I was an unabashed Apple ecosystem hater with an extreme revulsion for MacBooks for many years. I despised everything Apple did because it felt elitist, stuck up, bland, and overpriced. The tech giant's dominance always felt cultish, as it preyed on its core user's insatiable brand loyalty.
My dad once said, “Sometimes you have to spend extra to get the quality you need, and that saves you money in the long run.” I didn’t understand that then. However, I do now. Before you come for my head, I am not saying affordable Windows laptops are a waste of money. However, I know most people purchase their new laptops without thoroughly researching beyond their budgets but forgetting about the actual use case.
There was a time in my life when I was homeless. I needed a notebook and found a Windows laptop that I could repair and use to check emails, create a new resume, and turn my life around. However, it got to the point where I could use my smartphone to do the same things. Also, as time passed and it slowed, I switched to a Linux OS to keep the system going.
When I found that Windows laptop, it was only two years old, and I got another year and a half out of it. A friend gave me a three-year-old 13-inch MacBook with an Intel CPU. I owned it for two years and then gave it to my daughter, who had it for another two years. So we got a collective total of seven years of use.
After talking with many friends in the production industry, that is about the same longevity they claim to get from their MacBooks. Let's say the average use is five years, and based on the ten people I spoke to who say it's seven, we meet in the middle at six years of service. Now let’s say the average price of a 13-inch MacBook Pro with 8GB of RAM and 512GB SSD is $1,500; when you divide that by six, you get $250 a year over the lifetime of that laptop. You can use a computer to handle all those documents you’re pushing and easily edit images and videos. That is a considerable value, especially if you buy a Windows laptop for the same $1,500 that will most likely come with more RAM and a larger SSD, but will feature an Intel Integrated GPU.
So although the laptops cost the same, sadly, because the Intel integrated GPUs performance lags ages behind the M1 or M2, you won’t be able to get the same levels of work done and will be less productive. If you want to equal the performance of the M1 or M2, then you have to spend more for a Windows laptop with a discrete GPU, which could end up costing you an additional $500 or more.
Let's dig a little deeper.
Let’s cut to the chase; somehow, the soccerers at Apple found a way to get the most out of the M1 and M2 chipsets and average 15 hours plus of battery life across the MacBook Brand. So, all-day battery life is a check. The MacBook Pro 16 M2 Max 2023 lasted an astounding 18 hours and 56 minutes during our recent testing, which involves continuous web surfing over Wi-Fi until the battery is fully drained.
If you look at our laptops with the best battery life page, you’ll see that four are MacBooks, which is Apple coming out on top 40% of the time against every other OEM (by the way, number 11 would also be a MacBook). The closest Windows laptop challenging for the top spot was the Dell Latitude 9510 2020 edition, which lasted 18 hours and 17 minutes. It featured a 10th Gen Intel Core i7 CPU and integrated Intel UHD GPU.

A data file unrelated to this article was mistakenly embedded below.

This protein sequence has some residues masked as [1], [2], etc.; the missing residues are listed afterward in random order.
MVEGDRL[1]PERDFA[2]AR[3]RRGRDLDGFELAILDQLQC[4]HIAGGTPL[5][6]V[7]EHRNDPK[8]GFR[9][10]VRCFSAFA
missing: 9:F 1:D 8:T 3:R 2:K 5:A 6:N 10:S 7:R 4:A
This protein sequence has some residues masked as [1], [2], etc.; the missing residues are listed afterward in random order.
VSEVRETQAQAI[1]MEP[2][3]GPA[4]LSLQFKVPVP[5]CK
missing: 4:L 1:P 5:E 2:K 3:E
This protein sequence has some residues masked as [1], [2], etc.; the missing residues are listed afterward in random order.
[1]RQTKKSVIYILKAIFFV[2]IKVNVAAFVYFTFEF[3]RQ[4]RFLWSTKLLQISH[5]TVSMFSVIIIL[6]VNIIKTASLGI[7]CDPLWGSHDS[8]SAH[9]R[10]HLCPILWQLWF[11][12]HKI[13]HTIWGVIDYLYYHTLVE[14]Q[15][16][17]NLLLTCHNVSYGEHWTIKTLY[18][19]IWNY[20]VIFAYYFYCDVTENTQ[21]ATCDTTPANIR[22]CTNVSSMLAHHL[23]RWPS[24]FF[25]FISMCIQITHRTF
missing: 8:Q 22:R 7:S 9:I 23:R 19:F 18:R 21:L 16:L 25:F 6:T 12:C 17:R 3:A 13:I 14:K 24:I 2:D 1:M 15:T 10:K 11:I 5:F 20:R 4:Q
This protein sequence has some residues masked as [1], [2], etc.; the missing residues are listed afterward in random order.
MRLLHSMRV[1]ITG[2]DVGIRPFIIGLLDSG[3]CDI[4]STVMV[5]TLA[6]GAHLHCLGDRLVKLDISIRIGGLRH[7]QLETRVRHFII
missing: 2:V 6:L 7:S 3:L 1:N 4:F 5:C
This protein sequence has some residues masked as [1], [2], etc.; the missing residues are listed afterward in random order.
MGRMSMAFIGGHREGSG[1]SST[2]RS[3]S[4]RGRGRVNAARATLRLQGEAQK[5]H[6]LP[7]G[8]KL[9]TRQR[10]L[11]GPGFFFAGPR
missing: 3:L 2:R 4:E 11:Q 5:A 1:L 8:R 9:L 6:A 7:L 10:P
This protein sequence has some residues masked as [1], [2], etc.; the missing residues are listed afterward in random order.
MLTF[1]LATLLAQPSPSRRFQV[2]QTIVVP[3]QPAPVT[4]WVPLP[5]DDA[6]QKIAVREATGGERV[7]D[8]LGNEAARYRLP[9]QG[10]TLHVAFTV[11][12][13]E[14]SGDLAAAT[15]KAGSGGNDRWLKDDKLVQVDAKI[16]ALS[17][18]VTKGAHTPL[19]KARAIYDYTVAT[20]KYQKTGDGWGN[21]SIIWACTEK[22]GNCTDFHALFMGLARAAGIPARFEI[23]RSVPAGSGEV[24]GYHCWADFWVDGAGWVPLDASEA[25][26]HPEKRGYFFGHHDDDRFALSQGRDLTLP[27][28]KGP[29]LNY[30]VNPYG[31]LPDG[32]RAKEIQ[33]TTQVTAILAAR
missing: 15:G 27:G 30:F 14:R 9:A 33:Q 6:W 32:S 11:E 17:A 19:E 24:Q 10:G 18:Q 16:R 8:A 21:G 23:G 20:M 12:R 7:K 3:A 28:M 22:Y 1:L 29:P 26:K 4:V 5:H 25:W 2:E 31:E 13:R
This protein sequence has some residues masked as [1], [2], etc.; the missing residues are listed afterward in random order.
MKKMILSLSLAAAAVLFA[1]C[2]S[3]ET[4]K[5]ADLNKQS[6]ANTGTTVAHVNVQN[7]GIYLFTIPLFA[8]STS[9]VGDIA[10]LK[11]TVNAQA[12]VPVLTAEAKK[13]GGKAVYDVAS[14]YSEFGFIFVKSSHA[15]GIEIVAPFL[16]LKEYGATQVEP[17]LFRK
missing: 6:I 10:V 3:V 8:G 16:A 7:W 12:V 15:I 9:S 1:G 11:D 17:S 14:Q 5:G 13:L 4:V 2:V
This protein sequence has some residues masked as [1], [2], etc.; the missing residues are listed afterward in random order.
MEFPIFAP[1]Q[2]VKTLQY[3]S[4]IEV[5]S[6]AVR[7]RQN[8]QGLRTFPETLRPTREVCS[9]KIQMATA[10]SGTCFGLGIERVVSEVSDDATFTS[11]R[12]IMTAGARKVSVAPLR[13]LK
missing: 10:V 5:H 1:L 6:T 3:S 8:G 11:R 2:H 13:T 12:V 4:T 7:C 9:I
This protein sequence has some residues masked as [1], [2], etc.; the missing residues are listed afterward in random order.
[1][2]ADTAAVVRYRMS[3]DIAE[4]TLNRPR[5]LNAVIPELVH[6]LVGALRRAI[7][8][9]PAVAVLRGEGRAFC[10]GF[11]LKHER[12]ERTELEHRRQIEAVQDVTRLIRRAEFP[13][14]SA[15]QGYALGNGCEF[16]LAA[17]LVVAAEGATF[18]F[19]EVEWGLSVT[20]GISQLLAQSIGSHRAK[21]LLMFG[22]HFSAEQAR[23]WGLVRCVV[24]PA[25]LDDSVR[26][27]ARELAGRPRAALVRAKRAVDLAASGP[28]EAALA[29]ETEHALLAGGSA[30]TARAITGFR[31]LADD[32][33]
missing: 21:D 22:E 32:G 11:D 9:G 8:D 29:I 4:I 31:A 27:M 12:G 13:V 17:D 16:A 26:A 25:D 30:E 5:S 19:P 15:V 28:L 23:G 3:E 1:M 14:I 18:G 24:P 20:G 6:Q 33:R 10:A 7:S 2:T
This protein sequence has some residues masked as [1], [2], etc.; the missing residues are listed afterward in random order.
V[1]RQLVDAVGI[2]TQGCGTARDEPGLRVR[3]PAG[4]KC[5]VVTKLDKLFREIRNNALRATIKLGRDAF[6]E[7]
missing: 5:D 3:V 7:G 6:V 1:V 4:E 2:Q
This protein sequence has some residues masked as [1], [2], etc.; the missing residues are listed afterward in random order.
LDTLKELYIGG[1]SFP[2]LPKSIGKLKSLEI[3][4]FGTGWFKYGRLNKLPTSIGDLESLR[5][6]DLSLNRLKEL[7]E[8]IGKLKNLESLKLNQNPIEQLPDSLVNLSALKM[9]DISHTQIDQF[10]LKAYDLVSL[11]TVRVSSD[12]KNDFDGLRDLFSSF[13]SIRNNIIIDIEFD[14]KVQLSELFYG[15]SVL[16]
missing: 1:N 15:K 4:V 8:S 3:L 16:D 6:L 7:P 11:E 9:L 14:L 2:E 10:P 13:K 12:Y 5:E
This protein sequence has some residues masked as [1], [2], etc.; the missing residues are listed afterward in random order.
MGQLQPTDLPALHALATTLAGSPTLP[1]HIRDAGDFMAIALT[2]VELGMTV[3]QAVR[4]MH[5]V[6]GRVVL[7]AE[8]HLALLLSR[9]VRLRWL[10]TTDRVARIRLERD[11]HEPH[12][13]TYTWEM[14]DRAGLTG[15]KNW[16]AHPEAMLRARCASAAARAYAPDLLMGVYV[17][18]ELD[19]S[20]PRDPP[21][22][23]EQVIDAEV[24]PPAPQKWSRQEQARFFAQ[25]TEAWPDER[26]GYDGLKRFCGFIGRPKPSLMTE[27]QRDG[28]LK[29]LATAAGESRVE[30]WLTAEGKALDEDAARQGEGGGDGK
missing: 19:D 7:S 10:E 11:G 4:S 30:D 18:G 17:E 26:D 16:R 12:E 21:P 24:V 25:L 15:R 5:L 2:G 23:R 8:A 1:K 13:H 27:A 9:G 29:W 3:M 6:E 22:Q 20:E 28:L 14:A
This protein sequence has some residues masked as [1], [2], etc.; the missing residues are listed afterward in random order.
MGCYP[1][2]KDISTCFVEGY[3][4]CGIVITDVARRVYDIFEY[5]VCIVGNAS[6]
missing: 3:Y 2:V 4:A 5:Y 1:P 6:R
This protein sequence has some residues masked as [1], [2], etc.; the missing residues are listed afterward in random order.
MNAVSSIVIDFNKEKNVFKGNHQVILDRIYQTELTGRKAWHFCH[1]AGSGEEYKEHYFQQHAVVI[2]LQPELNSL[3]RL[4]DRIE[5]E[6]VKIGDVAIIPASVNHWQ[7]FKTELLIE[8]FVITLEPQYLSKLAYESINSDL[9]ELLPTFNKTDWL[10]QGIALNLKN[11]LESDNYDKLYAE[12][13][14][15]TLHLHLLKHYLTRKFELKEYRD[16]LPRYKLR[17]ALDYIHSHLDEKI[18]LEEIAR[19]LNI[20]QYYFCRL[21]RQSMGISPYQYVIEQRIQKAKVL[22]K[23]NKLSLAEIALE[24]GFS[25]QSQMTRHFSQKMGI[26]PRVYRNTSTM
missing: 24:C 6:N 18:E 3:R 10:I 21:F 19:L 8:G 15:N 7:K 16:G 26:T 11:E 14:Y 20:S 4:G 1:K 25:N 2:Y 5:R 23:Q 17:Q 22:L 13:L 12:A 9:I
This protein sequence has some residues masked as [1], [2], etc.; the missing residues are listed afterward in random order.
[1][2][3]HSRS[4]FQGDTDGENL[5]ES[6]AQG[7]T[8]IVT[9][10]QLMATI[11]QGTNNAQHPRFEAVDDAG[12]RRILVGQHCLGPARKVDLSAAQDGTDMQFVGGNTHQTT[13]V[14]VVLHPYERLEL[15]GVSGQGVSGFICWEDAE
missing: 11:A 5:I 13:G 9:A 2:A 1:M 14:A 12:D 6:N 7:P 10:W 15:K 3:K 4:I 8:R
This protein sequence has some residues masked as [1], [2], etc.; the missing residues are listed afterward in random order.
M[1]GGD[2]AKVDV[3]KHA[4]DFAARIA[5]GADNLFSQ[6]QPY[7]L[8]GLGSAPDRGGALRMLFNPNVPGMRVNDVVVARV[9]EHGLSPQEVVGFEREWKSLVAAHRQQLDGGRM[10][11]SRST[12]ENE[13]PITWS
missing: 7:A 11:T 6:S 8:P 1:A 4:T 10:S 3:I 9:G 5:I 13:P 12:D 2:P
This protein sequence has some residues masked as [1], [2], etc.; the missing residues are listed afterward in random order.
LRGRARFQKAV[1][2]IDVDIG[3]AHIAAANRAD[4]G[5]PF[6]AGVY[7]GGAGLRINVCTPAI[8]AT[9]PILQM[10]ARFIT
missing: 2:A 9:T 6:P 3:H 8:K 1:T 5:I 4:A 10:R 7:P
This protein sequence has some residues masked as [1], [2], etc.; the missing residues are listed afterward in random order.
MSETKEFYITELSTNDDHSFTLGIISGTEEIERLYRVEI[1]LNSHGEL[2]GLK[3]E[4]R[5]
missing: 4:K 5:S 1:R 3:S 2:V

The next Windows-based laptop is the HP Elite Folio which lasted 16 hours and 21 minutes but featured a Qualcomm Snapdragon 8cx Gen 2 chipset. Again, there is excellent battery life, but the performance is no match for even the MacBook Air M1.
You can go through our top ten list and see that although many Windows laptops are solid performers with all-day battery life, they all tend to have integrated GPUs that cannot compete with even the Apple M1 Air, let alone the Air M2 in overall performance. If you add a discrete GPU, an option none of them have, battery life will take a significant hit.
So Apple wins this hands down and, over time, is more cost-effective.
Here is something where Windows machines with Intel CPUs can match Apple in performance; many even surpass the M series chipsets. However, it's always at the cost of battery life, and when unplugged, the loss in performance is significant and noticeable. I don’t know how Apple pulls it off, and if the competition knows how it hasn’t managed to match it yet.
Windows-based laptops with integrated GPUs are no match for any M series chipset, don’t believe me; ask anyone in the know. You can get a Windows-based laptop with a discrete GPU from Nvidia or AMD, and the performance will be excellent, surpassing anything Apple has, but battery life will not be in the 8-hour range to qualify as all-day.
However, for gaming and even content creation, a Windows Laptop with an Nvidia GPU, like an HP ZBook Studio G8, a Lenovo ThinkBook P16 workstation, or a Razer Blade 16, blows Apple away… while plugged in. They are still potent unplugged, but there’s a steep fall off, and battery life is just sad face emoji.
Again, this is where you must think about what you’re using your laptop for and if you will travel with it often. If not, you can get a lot of bang for your buck and excellent performance with a Windows workstation laptop as long as it's plugged in.
This is a tricky one because I have kept several Windows laptops alive by doing things like upgrading the hard drive or changing my use case. Also, with the growth of cloud applications such as Google Workspace replacing MS Office to a point, you can use an older Windows notebook longer to check emails and push documents as long as you keep the number of tabs in your browser to a minimum. However, there will be battery degradation over time. As apps become more complicated and new versions of Windows are released, your old laptop may be unable to keep up, which is also something Apple does better than Windows-based systems.
You can keep an older Windows laptop going by downloading a Linux-based OS like Ubuntu and squeezing a couple more years out of it. In my years of experience, macOS upgrades allow for older systems and keep them functioning longer.